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titlePerformance Note

Instancing can save on memory but may impact performance such as time to first pixel (how quickly a render begins sending pixels) since Katana may process many nodes. Options where you can instance a hierarchy will be more efficient for time to first pixel but you may lose control of some attributes you may wish to override, this is the trade off.

In the PrmanGlobalStatements you can specify prmanGlobalStatments.plugin.flattenInstanceSources Or you can use PrmanObjectStatements with prmanStatements.traversal.flattenInstanceSource These options tell Katana to keep instances as groups rather than flatten them, this speeds time to first pixel as the flattening doesn't happen for a possible deluge of instances.

You can read more about nesting versus flattening on the main Instancing page.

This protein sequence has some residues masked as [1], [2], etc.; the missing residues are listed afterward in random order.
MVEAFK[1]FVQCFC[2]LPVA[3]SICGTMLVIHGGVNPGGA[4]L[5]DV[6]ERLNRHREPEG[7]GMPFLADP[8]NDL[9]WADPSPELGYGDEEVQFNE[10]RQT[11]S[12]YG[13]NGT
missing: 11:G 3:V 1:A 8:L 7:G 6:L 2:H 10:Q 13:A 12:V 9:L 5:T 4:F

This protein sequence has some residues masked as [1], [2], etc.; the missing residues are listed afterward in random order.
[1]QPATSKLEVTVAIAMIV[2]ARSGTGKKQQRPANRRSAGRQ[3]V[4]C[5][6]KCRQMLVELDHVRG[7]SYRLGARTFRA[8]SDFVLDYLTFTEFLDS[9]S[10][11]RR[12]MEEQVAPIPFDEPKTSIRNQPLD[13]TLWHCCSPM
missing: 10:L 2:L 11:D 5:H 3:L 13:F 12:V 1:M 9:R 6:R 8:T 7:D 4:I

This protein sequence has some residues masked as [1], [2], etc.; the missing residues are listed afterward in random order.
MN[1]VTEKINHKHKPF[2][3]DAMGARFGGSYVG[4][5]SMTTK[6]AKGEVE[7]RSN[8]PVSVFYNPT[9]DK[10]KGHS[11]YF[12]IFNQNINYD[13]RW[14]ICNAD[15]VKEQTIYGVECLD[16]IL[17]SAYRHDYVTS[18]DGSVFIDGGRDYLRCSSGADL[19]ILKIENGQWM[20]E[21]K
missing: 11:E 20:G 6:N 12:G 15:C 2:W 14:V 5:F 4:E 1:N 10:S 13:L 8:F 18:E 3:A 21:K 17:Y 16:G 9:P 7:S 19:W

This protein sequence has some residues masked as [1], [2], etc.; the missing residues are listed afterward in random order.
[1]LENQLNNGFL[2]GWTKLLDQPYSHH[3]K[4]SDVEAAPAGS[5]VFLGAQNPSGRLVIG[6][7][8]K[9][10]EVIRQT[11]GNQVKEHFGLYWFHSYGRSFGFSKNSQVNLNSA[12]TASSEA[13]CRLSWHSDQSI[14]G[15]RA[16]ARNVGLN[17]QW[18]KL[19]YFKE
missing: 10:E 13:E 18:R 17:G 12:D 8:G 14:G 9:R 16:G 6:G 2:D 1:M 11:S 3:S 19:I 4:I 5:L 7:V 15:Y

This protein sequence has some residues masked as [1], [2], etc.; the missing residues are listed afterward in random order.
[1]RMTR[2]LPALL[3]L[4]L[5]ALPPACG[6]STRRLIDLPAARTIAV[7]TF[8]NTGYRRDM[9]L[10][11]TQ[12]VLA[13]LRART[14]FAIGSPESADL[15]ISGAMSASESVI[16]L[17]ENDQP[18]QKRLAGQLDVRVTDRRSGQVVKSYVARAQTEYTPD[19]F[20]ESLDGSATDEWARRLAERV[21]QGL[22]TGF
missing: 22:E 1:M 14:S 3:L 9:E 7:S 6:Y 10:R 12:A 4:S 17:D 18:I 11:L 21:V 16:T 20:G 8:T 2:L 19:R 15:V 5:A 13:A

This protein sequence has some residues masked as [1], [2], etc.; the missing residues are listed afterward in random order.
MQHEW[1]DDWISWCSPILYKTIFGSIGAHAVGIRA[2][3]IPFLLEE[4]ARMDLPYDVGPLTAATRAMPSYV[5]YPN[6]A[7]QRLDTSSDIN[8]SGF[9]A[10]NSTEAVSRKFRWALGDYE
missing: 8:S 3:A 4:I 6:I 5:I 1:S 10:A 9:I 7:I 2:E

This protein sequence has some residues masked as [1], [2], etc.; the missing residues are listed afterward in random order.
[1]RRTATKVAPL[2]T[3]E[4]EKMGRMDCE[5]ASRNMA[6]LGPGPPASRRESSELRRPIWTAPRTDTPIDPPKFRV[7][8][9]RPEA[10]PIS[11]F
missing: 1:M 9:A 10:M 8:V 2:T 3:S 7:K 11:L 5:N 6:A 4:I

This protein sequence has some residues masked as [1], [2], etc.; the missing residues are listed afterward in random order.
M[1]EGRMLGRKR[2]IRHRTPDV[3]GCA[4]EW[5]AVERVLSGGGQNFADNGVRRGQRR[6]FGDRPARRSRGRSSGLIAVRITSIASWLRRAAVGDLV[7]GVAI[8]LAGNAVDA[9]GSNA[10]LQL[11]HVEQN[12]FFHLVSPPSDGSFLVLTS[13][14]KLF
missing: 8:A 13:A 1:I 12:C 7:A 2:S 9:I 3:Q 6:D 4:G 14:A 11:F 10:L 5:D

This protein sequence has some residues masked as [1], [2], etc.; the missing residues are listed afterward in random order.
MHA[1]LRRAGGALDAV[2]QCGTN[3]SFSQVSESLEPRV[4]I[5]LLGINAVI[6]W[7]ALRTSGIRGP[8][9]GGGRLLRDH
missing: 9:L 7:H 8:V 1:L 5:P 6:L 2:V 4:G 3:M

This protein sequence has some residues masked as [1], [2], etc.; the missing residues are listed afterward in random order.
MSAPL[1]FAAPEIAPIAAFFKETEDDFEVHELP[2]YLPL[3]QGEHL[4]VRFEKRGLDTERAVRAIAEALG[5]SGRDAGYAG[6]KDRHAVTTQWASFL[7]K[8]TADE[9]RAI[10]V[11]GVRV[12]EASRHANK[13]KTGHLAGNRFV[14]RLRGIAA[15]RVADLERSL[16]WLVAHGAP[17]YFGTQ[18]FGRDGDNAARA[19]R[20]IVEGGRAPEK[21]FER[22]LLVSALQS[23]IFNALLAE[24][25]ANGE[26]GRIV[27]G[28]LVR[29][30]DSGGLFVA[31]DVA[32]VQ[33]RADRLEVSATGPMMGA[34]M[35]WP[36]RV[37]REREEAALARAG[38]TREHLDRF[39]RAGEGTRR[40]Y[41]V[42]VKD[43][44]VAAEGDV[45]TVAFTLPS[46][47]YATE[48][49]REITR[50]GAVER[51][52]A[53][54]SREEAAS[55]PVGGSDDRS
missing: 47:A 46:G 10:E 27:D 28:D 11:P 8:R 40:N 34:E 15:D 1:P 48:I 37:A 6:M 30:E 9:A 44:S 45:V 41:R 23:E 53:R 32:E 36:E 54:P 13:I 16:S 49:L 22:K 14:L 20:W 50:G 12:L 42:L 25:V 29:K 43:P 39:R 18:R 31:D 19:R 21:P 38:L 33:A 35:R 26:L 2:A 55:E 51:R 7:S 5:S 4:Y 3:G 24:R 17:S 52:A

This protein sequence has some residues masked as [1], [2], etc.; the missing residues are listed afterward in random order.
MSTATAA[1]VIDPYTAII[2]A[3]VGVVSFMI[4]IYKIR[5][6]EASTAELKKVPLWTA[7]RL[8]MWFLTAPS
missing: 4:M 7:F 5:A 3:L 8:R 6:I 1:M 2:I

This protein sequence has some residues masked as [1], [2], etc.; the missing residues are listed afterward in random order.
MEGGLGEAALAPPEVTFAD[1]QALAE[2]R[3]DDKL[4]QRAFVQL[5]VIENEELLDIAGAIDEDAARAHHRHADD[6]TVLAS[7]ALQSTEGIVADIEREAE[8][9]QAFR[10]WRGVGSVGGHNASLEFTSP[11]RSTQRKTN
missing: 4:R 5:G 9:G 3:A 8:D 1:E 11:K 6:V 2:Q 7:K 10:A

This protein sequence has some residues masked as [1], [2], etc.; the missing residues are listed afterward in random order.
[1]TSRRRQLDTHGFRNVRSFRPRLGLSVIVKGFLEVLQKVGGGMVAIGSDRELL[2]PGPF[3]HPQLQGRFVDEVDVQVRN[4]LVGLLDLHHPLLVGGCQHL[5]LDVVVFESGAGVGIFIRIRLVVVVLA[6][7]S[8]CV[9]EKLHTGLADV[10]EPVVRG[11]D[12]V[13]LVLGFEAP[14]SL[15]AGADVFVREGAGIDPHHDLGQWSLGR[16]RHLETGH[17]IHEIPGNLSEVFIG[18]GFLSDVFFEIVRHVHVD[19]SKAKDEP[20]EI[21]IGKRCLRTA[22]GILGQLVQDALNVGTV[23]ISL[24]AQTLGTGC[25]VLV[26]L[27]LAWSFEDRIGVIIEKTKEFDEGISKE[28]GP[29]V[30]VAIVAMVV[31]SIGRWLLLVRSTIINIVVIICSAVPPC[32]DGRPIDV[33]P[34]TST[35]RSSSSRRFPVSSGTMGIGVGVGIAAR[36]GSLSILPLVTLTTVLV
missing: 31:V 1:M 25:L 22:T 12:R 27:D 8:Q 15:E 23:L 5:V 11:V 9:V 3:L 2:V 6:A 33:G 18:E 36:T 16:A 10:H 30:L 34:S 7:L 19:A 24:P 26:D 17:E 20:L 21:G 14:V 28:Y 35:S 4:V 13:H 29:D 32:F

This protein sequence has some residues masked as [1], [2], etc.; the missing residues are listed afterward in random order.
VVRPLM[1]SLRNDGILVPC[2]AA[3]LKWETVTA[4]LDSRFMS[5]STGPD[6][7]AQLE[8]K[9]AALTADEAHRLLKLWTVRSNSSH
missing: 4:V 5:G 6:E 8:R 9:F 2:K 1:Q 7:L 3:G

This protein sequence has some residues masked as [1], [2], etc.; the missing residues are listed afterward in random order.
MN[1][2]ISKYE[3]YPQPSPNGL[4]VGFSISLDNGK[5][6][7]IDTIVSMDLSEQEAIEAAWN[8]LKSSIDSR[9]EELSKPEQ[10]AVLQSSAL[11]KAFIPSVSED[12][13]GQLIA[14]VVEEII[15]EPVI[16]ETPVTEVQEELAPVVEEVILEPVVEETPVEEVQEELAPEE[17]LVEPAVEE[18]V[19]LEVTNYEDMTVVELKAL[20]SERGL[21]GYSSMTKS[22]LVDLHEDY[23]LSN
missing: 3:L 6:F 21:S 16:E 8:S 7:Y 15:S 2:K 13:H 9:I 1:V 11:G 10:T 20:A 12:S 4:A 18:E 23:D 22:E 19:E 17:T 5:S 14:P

Essentially, the SceneGraph flattening time corresponds to the number of instances multiplied by the number of locations below the instance source. The more complex your instance sources are and the more instances you have, the greater the cost of flattening becomes.

Leaf-level instancing

You may find that your scene is taking a lot of memory, and you think that because your scene has lots of repeated geometry, that you may be able to take advantage of instancing.  The leaf-level instancing approach can be used to efficiently turn already existing geometry locations into instances of each other via the instance.ID attribute.  RenderMan for Katana will make the first location it encounters with a certain instance.ID into the geometry master, and all subsequent locations will be instances.  All locations with matching instance.IDs must be identical, otherwise there could be undefined behavior depending on which location RenderMan for Katana encounters first. The screenshot below shows an example of how to set the instance.ID attribute via an AttributeSet node.